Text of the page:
State law allows Logan to hold both jobs

Thomas Wells | Daily Journal Ben Logan, center, and his parents Karen and Ben

LOGAN

By Robbie Ward

Daily Journal

TUPELO – Ben Logan can legally serve as mayor of Sherman while also working as in-house attorney for the city of Tupelo, but state law does have some limits on his actions.

Logan, mayor of Sherman for more than a dozen years, was approved Tuesday by the Tupelo City Council to serve as in-house city attorney. With this new position, Logan will blend his part-time mayor job with a full-time city attorney job for three to six months.

He plans to resign as mayor of Sherman after wrapping up a few ongoing projects.

As mayor of Sherman, Logan makes $8,000 annually. Tupelo’s city attorney position pays $90,000.

Tupelo City Council members said they understand him needing to transition duties as he begins working for the city. And it’s not the first time a mayor of one city has wanted to serve in an appointed position of another.

On April 4, 2008, the Mississippi Ethics Commission issued an opinion on a similar question, a case asking if a mayor could serve as city administrator of another city. In short, the state law allows it. However, Logan, as mayor of Sherman, would be prohibited from entering into any sort of inter-local agreement or other contract with the city of Tupelo that would result in him receiving any sort of direct compensation.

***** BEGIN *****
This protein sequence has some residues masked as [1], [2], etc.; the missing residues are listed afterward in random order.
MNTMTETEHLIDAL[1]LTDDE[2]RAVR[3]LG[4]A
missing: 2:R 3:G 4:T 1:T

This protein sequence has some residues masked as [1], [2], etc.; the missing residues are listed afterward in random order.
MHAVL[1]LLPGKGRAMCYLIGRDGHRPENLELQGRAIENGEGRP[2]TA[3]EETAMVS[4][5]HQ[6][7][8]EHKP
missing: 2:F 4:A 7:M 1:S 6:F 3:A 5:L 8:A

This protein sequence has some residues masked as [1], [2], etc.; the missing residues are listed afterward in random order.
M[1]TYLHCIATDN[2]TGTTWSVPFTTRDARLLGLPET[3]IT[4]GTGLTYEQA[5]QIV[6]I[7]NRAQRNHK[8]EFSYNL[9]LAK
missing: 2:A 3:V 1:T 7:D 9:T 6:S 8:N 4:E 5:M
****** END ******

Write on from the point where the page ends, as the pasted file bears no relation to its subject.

That won’t happen, said Tupelo Mayor Jason Shelton, who nominated Logan as city attorney. He also said if the city of Tupelo has any type of agreement or legal work related to the city of Sherman, the law firm Mitchell, McNutt & Sams will handle it.

Shelton pushed for the creation of the in-house city attorney position when he presented his budget to the City Council. MM&S has represented Tupelo municipal government for 36 of the last 40 years and will continue to work on behalf of the city on a limited basis.

Beyond financial interests, the Mississippi Ethics Commission also warns of another concern Logan will face – competing interests between the two cities. The Commission rules in those instances he should consult with the Attorney General’s office.

robbie.ward@journalinc.com